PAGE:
COVER FOR PRO-LIFE DEMS?…. There’s still a serious risk that abortion can derail House efforts to pass health care reform. But if pro-life Democrats are looking for cover, they shouldn’t have to look too hard.
The issue, of course, is over indirect, circuitous subsidies for abortions. The Senate version includes pretty strict language, written and endorsed by pro-life Democrats like Bob Casey (D-Pa.) and Ben Nelson (D-Neb.). For Bart Stupak (D-Mich.) and his bloc, the Senate provision isn’t strong enough, though Stupak’s argument appears to be factually wrong. While it’s unclear exactly how big Stupak’s bloc really is, even a few votes could mean the difference between success and failure.
If some of Stupak’s allies want to vote for the reform bill, and don’t want to look as though they’re abandoning their commitment on abortion rights, perhaps efforts like these will help.
According to the National Catholic Reporter, Catholics in Alliance for the Common Good, a Washington-based advocacy group, sent a letter to members of Congress on Friday urging support for the Senate-passed health care bill and expressing its view that the bill contains sufficient provisions to prevent the use of federal money to pay for insurance coverage of abortions.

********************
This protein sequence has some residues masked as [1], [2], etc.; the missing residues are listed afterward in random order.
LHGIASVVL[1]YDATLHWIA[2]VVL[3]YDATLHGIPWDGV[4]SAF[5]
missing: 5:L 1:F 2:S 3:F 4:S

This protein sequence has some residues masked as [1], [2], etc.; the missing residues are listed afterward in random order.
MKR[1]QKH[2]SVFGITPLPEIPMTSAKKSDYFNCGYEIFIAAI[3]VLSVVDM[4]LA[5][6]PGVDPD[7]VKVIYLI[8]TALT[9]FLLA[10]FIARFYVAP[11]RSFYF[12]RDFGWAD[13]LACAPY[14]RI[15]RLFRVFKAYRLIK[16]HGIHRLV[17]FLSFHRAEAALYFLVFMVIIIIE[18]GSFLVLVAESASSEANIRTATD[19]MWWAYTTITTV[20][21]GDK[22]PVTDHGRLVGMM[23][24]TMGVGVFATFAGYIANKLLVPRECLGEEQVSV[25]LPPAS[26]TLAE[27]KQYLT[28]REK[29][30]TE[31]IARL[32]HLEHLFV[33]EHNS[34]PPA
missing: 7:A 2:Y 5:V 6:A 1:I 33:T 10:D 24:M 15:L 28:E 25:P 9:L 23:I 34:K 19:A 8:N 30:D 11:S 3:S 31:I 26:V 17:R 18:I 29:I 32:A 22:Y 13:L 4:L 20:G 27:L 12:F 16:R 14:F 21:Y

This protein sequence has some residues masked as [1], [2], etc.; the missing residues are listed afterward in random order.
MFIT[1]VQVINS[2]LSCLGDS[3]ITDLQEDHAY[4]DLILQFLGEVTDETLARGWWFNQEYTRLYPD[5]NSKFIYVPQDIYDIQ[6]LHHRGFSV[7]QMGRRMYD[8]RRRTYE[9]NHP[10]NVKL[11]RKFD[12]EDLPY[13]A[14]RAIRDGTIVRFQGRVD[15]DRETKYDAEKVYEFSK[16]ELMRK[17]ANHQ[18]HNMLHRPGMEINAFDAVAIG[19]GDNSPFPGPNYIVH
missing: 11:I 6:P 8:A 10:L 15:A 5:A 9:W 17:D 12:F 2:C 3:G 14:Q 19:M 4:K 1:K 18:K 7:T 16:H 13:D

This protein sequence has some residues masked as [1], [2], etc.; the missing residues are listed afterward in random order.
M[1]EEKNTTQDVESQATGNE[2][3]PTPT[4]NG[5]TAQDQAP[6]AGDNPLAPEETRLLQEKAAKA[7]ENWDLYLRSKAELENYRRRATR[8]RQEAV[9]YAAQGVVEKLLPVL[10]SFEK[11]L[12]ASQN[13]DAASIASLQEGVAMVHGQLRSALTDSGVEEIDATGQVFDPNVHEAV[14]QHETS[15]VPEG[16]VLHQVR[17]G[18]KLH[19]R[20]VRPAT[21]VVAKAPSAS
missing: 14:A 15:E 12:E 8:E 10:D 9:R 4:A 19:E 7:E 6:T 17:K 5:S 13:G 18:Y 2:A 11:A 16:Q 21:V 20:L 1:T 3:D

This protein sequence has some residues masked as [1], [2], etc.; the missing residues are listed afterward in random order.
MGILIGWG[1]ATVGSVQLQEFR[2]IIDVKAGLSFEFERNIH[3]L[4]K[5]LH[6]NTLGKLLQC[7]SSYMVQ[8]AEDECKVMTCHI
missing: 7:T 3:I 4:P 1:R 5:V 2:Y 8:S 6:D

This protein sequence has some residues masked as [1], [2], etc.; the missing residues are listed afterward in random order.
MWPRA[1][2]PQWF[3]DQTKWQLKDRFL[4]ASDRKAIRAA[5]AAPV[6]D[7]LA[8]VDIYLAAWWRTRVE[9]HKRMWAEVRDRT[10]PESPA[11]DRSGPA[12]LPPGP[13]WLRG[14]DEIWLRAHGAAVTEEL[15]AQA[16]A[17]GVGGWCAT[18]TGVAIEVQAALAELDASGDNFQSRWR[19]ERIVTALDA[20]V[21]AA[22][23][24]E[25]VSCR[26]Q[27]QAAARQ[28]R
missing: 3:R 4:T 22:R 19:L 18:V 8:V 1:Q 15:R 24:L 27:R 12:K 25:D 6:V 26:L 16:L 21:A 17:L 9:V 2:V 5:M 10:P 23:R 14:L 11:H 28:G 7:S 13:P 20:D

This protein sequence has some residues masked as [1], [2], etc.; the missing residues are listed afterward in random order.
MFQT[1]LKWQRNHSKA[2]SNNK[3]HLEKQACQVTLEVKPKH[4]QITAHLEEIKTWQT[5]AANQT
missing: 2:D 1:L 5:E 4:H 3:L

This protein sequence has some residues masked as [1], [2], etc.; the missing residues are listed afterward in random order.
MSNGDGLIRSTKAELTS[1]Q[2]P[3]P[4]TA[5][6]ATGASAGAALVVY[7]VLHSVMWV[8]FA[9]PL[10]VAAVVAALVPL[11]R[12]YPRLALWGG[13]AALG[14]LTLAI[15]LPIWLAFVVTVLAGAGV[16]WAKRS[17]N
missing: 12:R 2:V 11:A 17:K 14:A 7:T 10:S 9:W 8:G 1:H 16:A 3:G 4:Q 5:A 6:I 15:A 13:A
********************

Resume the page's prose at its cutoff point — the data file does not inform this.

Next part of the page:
Indeed, there’s a lot of this going around.
Twenty-five evangelical and Catholic leaders wrote members of Congress March 11 urging them not to let a dispute over abortion derail passage of health-care reform.
Some pro-life Democrats have said they will vote against President Obama’s proposed overhaul of health care unless language restricting the use of federal dollars for abortion is strengthened.
The religious readers, however, said they believe the legislation not only maintains long-standing restrictions on federal funding of abortion, but also provides new support for vulnerable pregnant women that could actually reduce the number of abortions.
“As Christians committed to a consistent ethic of life and deeply concerned with the health and well-being of all people, we want to see health-care reform enacted,” the leaders said.
For his part, it seems as if the House Democratic leadership has given up hope on Stupak being reasonable. The Michigan lawmaker told National Review that leaders are now “ignoring” him. Given his reluctance to engage in a constructive discussion, I can’t say I blame the leadership for giving up on Stupak.